By: Friends of the Wild Whoopers
Friends of Lydia Ann Channel (“FLAC”), a non-profit conservation group in Texas has filed a federal lawsuit against several officials of the U.S. Army Corps of Engineers (“USACE) for violations of several federal laws including the Endangered Species Act (“ESA”), the National Environmental Policy Act (“NEPA”).
FLAC’s legal Complaint claims that USACE’s rushed authorization of the construction and operation of this mile and a half long industrial barge facility within the Lydia Ann Channel. Barges using the channel will be accommodating hazardous materials in the middle of one of the most ecologically and recreationally significant waterways along the Texas gulf coast. The barge facility may threaten known endangered species habitat, interfere with and displaces public recreational activities such as fishing, swimming, hunting, boating, and birding, and constitutes a threat to both navigation and to public health and safety.
The Lydia Ann Channel and the affected shoreline of San Jose Island are located within Redfish Bay State Scientific Area, directly adjacent to the Mission-Aransas National Estuarine Research Reserve. These two areas are home to or immediately adjacent to known habitat for at least eight federally-listed endangered species: whooping crane, piping plover, rufa red knot, Atlantic hawksbill sea turtle, green sea turtle, Kemp’s ridley sea turtle, leatherback sea turtle and loggerhead sea turtle.
FLAC’s legal Complaint
According to FLAC’s legal Complaint, USACE’s authorization of this facility, and the resulting activities and work associated with its operation are substantial and pose a direct threat of harm, injury and death to individual whooping cranes and other endangered species in direct violation of Section 9 of the ESA.
The Lydia Ann Channel and San Jose Island have been used by the public for decades for recreational purposes, including fishing, hunting, swimming, boating, crabbing and wildlife photography and observation.
Whooping Crane Flock affected
The Aransas-Wood Buffalo whooping crane flock is the only natural wild flock of whooping cranes remaining in the world. The current population of the Aransas-Wood Buffalo flock is currently estimated to be only 310 individuals. This flock winters in the Aransas National Wildlife Refuge and nearby areas in Aransas County, Texas, including San Jose Island, which is immediately adjacent to the barge facility and the petrochemicals and hazardous materials stored there. Whooping cranes have been documented in the vicinity of San Jose Island for the last five years.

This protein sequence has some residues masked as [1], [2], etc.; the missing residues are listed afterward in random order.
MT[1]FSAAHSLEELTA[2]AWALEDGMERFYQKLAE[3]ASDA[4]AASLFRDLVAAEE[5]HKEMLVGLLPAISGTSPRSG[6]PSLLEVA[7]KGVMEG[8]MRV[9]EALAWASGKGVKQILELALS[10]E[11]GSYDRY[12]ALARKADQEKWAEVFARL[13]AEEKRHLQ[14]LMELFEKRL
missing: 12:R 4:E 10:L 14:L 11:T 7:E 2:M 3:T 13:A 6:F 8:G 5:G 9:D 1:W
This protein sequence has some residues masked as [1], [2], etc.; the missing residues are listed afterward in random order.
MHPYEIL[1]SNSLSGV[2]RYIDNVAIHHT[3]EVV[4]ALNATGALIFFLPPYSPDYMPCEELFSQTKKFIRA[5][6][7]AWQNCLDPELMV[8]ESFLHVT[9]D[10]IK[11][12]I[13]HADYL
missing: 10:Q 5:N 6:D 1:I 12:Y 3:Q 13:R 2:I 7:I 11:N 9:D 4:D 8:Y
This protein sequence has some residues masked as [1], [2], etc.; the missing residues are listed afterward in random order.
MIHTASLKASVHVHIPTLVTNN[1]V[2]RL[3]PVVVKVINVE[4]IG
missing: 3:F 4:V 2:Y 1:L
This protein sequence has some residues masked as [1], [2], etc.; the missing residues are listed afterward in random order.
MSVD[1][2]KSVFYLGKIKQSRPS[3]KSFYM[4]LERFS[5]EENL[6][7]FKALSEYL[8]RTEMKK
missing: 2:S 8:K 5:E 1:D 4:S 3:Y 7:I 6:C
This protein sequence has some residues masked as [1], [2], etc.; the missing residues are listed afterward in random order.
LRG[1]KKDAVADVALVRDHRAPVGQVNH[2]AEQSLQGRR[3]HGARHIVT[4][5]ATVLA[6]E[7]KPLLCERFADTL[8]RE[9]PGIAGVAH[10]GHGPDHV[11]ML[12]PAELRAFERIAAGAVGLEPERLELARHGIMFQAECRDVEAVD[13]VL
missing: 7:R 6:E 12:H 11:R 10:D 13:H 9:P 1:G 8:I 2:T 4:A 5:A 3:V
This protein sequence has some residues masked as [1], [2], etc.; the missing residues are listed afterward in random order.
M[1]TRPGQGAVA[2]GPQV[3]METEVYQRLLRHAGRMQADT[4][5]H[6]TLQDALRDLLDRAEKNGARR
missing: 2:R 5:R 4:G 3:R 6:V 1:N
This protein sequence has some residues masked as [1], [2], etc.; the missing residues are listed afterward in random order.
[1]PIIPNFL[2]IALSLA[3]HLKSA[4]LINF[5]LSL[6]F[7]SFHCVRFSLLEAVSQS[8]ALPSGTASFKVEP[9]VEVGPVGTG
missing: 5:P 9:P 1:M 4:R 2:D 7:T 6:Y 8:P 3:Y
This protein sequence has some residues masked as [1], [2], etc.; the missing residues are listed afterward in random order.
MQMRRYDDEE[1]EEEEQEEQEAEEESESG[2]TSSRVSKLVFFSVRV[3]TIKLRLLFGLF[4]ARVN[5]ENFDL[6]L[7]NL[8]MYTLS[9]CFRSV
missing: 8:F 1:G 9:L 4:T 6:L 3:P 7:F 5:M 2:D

The Complaint claims that USACE was clearly put on notice by the Texas Parks and Wildlife Department that there were federally listed sea turtles in the proposed project area. In addition, even the most basic review of available scientific information would have made it obvious to the USACE that other federally-listed species, specifically whooping cranes, piping plover, and rufa red knot were also in the action area of the proposed project.
FLAC is asking the Federal Court to declare the construction and operation of LAC Moorings’ barge facility unlawful and set aside the action that USACE in authorizing. A map of the project can be found by clicking here.
FOTWW voices their concern
Friends of the Wild Whoopers, a conservation group, commented that: “It seems that a “guerilla war” has been declared on the natural resources of the Texas coast. The Lydia Ann Channel project is just one of several projects and/or government regulatory decisions made during the past several years that are seriously damaging to the natural environment. Such continual chipping away at coastal resources will eventually upset the natural balance so long enjoyed by millions of citizens.
***** FOTWW’s mission is to help preserve and protect the Aransas/Wood Buffalo
population of wild whooping cranes and their habitat. *****
Friends of the Wild Whoopers is a nonprofit 501(c)3 organization.